Volume 4, Number 3 - March 1, 1999
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Cold nights and warm days, lots of sun. Lows near -18, highs +2.
Spring is in the air, OWLS are calling, GRAY JAYS are nesting, MERGANSERS are courting....
More reports of NORTHERN SAW-WHET OWLS calling came in last week, Feb 22 two responded to Robin Tapley's BARRED OWL tape played at the base of Millar Hill north-east of Huntsville. Feb 26 visiting birders from Hamilton, Bill Lamond, George Naylor and Kevin McLaughlin had one calling along the Oxtongue River opposite Spring Lake Motel in Dwight. Just down the road, a pair of BARRED OWLS have been vocal since the middle of Feb. outside the Logging Chain Inn.
SNOWY OWLS have been hard to find in southern Ontario this winter but one has been seen a few times in Simcoe Co beside Hwy 169 south of Washago and just north of the Hwy 12 junction. When Ron Reid and Janet Grand last checked on Feb 26 it was on the ground, well back from the road, east of the highway midway between conc 6 and 7, best seen from the 7th. It was being harassed and dive bombed by no less than four ROUGH-LEGGED HAWKS. Bob Bowles and others checking the next day found the hawks but no owl, appears the hawks made it move. On the 7th conc a massive flock of SNOW BUNTINGS swirled as Bob made his best estimate, 2000 plus! HORNED LARKS were also in the fields in good numbers.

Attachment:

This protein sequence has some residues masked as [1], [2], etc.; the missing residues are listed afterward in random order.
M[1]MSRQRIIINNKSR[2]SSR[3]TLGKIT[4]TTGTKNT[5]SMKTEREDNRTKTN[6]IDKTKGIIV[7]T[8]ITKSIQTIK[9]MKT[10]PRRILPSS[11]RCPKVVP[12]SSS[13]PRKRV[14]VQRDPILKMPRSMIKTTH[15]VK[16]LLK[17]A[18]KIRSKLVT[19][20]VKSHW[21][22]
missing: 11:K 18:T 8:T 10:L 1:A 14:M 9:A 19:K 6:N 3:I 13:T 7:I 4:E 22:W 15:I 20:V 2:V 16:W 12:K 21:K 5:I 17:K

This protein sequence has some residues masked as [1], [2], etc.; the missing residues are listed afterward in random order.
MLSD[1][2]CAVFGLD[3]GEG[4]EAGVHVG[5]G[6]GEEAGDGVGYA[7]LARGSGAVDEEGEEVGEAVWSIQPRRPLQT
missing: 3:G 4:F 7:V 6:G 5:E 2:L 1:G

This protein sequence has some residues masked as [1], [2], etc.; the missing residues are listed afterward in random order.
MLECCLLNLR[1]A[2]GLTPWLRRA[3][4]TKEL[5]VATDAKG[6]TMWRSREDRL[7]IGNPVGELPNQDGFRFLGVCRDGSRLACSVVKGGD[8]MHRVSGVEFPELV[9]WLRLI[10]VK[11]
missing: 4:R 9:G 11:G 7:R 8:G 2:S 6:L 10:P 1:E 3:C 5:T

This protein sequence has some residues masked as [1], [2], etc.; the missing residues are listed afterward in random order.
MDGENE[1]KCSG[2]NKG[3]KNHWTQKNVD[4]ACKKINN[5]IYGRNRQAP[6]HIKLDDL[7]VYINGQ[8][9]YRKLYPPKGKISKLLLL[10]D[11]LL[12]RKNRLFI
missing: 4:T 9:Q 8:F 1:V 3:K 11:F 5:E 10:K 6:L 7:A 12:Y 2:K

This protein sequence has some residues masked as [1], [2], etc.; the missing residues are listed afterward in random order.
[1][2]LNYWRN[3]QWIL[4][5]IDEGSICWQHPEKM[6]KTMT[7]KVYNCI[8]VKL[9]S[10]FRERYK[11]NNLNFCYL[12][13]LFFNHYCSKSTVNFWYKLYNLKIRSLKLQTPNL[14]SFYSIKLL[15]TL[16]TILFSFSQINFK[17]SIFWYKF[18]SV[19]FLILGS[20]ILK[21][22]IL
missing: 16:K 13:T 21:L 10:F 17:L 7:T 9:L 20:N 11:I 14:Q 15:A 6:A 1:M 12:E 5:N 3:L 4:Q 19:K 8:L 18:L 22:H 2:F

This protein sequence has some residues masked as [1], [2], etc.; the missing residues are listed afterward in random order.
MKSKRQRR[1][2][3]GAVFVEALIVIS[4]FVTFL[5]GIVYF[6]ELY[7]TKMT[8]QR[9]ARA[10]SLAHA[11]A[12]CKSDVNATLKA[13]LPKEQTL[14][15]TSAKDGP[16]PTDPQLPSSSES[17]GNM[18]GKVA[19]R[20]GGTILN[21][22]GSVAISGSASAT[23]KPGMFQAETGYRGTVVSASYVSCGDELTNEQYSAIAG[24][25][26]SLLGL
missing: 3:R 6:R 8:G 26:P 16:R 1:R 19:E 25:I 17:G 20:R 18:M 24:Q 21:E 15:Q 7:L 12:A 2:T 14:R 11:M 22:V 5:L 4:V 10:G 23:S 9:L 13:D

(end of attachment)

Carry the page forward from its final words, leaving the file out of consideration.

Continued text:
If you're down that way you might want to check the fields in Carden Township for SHORT-EARED OWLS, Ron Reid had one on Jan. 9 and 19. To get to the area go south on 169, turn left at the sign to Dalrymple Lake, follow past Lake Dalrymple and where road curves south to Kirkfield, turn left onto McNamee Road, look all along this road, and to the left up Wylie and Shrike Roads. Dusk is when the SHORT-EARS are most active.
You can see ROUGH-LEGGED HAWKs in Muskoka too, on Feb 25 one sailed past Al Sinclair at tree-top level just North of Port Severn at White's Falls Rd. On the 27th the two on South Monk Dr were still around, across the road from #1094 in the trees at the back of the field. These two seem to know each other, at one point they were sitting on the same branch. If you hear SNOW BUNTINGS twittering look on the TV antenna at 1094, 22 were lined up into the wind in perfect formation.
A pair of nest building GRAY JAYS was found in the Dwight Bog by Doug Tozer on Feb 13, just a few sticks but the earliest date on record for finding a nest under construction after 30+ years study in the Muskoka-Algonquin Park area by Dan Strickland.
Further south 4 to 6 GRAY JAYS were still coming to feeders on Purbrook Rd when John Challis and Gayle Carlye checked on the 21st. Go past the sharp curve where the road turns east and before the big swamp look for a small bungalow on the right with a no trespassing sign and a wooden gate. If they're not there check the feeder up the road on the other side, treat them with some pieces of beef fat to get a good look, bread is not very nutritional. They also had 14 WHITE-WINGED CROSSBILLS on the trip, one a roadkill.